Where to move

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    Roland Beinert

    In just three months my apartment lease runs out. I stand very little chance of getting a landscape architecture job in Moscow, ID. I would like to move to a bigger city with more LA firms and other job opportunities. Seattle would be closest. I have an uncle in Portland, who I might be able to stay with for a month or two while I search for a job. My sister just moved to LA, and it would be nice to be closer to family. I like the climate in San Diego. San Francisco has a lot of really cool firms I’d love to work for. I hear Phoenix is having a building boom at the moment. I’d rather stay out west, and would prefer a warmer climate. I realize most of these places would be expensive, but I’ve found it’s a lot harder to find jobs even in small cities like Reno and Boise, and my parents have said they will help me. Anyone have any advice for me? I need to figure out where I’m going by the end of this month, so I can let the property managers know 30 days in advance.

    Andrew Garulay, RLA

    Your next move does not have to be permanent. You might look for where there is growth in the things that you are most qualified and/or experienced in. This is a slow profession as career building is concerned. Patience is everything.


    My understanding is that the area around DC has the most growth. You have to look for areas of growth and weigh whether or not it is viable to go there for a couple of years or not. It will be easier to get hired where you want to be when the economy heats up if you have been working in a related field than if you live in the same city and work at Walmart.


    Harness the energy of something that is already happening. … if you can find something happening.


    If LA jobs are hard to score, hit civil site planning firms, especially smaller local ones. They sometimes feel more comfortable knowing an LA doing civil site plans is not going to open a CE office across the street and you should have more plan drawing experience than a CE student coming out of school. It worked for me.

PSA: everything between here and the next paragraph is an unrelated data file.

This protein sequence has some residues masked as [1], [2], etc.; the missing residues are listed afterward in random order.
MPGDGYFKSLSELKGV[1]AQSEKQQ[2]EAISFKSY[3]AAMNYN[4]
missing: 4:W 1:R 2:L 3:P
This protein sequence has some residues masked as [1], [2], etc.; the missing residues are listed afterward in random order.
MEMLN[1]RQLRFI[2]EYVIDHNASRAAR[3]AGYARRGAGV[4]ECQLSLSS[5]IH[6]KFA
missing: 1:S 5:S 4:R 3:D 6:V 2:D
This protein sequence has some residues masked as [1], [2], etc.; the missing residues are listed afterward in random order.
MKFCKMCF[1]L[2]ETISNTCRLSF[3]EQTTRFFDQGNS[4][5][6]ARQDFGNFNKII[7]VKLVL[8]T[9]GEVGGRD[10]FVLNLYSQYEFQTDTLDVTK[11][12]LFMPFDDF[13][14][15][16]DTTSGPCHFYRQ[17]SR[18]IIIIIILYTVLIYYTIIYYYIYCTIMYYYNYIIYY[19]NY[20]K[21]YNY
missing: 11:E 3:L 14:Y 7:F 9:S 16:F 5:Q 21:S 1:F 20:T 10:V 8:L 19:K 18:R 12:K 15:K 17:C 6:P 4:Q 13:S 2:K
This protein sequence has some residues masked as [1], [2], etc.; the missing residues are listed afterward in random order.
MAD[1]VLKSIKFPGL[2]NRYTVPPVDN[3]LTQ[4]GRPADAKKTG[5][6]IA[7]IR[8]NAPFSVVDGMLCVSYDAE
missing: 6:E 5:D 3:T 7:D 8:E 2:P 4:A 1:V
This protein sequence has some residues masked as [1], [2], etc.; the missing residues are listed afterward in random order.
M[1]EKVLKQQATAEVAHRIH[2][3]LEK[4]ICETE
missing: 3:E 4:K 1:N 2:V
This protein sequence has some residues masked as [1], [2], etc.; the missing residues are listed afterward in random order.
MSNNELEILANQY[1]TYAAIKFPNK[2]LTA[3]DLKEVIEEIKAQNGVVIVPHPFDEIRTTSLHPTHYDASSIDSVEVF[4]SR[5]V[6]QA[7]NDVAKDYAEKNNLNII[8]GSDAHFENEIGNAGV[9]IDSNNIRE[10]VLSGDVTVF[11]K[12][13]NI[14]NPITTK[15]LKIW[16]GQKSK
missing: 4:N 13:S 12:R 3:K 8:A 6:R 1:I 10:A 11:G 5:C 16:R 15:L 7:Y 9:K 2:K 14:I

Roland Beinert

    Hi Andrew,

    The problem is there isn’t even much in the way of related fields to work in around here. The biggest nursery around here closed. I’ve been to all the places in town that work in related fields and none of them are hiring. I’ve even hung up a few signs advertising myself as a gardener/designer. I’ve spent the last year in Moscow working for an online company called Leapforce. I still have a contract with them, but they have no work for me most of the time. If I stayed in Moscow, I probably would end up working at Walmart. I’ve been waiting patiently in Moscow, applying to every job on the ASLA website, for long enough. It’s time to get out of here.

    You’re right that DC has a lot of growth, but I’d rather not move to the other side of the country. Seattle and Los Angeles also have a lot of construction starts, according to one article I read, and they’d be easier to move to. Of course that article was from 2012. I’m not sure what the latest numbers say.

    Jason T. Radice

    I agree to “move to where the food is” to borrow an old Sam Kinnison punchline.Unfortunately, many firms seem to be in a ‘local only’ hiring mode still. DC isn’t growing all that much job-wise, and is very instable still (I hear of occasional layoffs in the AEC inudstry to this day) and the market here is very, very saturated with many, many, many involuntarily former LAs and fresh regional grads. Living in the DC market myself, I’ve been sending a great deal of resumes to Florida, California, and a number to Texas. On the west coast, LA and around San Diego seem to be where the most postings I have seen are located. It depends what your specialty is and what you want to do, as the residential market is offering many more positions than commercial/institutional, and for those you have to look for on diffferent channels than other than ASLA.

    Roland Beinert

    I’ve heard great things about Austin, and I’ve applied to jobs there. I may even have friends from Shreveport, LA (where I grew up) that moved there. Up till now my rule about places like Austin has been that I’d move there if I got a job there. At this point, though, since no job offer is involved, I think I’d prefer to stay farther west.

    I’ve come to the same conclusion you did about committing to a place. It’s reassuring to hear others say it. I’ve been cautioned before about just moving somewhere without a job, and that’s what’s been keeping me in Moscow until now.  Employers seem more cautious since the recession, so strategies for job seekers may need to change.